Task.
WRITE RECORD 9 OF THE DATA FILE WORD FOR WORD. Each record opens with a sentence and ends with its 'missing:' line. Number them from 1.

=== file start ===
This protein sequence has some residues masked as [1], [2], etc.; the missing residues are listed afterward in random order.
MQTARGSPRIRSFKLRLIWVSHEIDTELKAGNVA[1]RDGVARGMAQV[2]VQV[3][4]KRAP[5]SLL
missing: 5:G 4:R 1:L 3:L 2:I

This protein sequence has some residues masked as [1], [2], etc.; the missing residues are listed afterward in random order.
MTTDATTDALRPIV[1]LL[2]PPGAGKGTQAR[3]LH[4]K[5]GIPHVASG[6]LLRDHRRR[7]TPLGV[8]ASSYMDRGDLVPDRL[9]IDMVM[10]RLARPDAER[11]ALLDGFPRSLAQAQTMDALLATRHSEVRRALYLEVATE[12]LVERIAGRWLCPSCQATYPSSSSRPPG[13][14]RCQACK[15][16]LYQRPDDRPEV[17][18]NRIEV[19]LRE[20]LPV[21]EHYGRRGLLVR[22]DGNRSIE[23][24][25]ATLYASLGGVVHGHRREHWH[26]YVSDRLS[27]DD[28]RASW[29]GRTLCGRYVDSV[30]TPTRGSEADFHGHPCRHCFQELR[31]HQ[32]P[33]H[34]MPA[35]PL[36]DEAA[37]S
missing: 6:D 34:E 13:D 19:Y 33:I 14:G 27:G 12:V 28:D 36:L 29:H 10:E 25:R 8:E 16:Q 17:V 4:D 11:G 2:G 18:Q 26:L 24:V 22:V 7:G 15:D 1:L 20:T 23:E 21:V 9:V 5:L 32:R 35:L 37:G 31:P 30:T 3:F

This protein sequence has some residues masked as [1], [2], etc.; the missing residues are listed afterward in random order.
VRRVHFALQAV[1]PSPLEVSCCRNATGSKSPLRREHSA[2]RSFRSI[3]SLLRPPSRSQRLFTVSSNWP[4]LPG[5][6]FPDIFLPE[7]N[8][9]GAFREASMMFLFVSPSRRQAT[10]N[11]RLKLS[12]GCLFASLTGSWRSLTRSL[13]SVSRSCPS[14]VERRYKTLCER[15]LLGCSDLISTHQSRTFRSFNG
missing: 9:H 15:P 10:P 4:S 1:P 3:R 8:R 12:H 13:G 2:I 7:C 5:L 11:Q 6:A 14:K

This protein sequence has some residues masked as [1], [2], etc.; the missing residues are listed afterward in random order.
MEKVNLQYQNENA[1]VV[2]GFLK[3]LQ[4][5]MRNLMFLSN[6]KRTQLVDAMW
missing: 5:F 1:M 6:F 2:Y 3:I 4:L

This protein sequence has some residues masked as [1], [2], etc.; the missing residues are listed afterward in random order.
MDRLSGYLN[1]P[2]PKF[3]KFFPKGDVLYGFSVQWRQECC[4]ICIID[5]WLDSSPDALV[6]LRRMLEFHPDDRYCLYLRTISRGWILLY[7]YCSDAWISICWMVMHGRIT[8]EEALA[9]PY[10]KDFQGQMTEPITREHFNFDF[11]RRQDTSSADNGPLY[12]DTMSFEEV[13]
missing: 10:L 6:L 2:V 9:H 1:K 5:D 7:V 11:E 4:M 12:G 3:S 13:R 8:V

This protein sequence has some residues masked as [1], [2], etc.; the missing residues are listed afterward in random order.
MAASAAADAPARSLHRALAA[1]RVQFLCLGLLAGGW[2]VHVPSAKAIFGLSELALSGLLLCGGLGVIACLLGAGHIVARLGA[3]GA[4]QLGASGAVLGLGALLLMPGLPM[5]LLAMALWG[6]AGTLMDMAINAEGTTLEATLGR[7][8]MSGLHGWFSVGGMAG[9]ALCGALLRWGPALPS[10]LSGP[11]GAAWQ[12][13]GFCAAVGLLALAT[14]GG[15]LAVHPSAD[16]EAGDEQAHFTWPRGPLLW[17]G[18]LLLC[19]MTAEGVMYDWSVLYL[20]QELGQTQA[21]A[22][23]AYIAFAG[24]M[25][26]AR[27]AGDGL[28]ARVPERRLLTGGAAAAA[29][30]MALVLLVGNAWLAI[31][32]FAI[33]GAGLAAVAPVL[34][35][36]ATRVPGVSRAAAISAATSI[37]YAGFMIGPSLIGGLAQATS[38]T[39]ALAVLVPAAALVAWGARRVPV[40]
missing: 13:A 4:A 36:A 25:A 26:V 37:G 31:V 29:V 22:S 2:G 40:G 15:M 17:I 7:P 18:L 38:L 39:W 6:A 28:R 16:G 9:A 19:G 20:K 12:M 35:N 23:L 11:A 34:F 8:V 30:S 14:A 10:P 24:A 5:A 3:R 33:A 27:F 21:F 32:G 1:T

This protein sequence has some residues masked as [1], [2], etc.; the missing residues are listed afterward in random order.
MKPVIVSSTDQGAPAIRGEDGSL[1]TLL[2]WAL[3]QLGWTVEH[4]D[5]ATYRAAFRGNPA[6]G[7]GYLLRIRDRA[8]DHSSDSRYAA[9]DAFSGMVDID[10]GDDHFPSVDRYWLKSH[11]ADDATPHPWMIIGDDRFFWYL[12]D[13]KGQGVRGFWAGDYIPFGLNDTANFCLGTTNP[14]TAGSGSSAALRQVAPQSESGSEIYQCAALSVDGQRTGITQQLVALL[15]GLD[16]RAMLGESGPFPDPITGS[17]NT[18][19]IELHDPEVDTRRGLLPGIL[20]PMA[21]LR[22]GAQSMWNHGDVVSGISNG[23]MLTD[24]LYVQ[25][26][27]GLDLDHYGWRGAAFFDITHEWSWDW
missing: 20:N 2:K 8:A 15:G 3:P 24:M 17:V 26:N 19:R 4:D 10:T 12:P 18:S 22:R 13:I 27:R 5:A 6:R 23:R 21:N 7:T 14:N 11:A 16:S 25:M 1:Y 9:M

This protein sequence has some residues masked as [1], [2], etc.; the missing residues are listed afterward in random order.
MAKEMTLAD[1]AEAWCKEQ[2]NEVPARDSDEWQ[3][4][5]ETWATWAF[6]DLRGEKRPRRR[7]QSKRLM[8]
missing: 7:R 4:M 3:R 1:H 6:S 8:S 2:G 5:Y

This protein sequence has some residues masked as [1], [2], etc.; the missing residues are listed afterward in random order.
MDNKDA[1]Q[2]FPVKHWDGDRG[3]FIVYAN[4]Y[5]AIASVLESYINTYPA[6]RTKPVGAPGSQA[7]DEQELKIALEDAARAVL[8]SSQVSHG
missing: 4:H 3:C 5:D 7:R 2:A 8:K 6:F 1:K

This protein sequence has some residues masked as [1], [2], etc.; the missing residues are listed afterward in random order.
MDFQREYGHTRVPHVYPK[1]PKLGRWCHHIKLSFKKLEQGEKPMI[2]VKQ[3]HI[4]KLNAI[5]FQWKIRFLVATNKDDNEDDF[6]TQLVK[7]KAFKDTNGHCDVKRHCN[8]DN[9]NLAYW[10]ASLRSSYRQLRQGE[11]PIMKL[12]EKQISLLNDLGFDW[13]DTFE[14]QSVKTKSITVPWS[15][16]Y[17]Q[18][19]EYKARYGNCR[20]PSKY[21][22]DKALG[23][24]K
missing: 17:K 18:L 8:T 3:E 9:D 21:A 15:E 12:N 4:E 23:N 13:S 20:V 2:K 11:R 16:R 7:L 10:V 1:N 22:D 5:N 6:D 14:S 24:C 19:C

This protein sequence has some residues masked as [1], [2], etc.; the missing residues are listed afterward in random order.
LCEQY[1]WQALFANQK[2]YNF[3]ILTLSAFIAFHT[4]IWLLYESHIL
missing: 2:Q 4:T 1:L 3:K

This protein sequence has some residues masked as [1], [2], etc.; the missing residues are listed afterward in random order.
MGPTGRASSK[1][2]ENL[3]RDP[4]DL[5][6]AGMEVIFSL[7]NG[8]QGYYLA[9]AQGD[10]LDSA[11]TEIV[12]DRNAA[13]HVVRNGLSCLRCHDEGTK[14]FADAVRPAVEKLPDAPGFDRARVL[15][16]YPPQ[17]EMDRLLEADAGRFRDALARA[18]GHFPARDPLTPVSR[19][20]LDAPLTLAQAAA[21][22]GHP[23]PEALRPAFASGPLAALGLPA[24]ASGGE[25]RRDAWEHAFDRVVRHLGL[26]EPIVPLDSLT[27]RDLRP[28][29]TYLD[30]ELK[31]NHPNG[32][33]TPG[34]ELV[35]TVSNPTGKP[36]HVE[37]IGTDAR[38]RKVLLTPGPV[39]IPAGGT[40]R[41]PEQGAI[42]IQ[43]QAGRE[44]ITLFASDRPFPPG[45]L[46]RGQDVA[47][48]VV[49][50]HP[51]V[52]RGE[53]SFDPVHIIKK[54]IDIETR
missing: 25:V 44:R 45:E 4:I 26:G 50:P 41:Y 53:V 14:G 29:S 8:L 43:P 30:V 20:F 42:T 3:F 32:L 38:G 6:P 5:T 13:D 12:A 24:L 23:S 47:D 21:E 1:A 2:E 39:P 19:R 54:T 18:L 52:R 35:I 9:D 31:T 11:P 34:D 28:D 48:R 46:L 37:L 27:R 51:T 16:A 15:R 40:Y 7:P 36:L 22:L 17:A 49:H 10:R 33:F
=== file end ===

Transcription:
This protein sequence has some residues masked as [1], [2], etc.; the missing residues are listed afterward in random order.
MDNKDA[1]Q[2]FPVKHWDGDRG[3]FIVYAN[4]Y[5]AIASVLESYINTYPA[6]RTKPVGAPGSQA[7]DEQELKIALEDAARAVL[8]SSQVSHG
missing: 4:H 3:C 5:D 7:R 2:A 8:K 6:F 1:K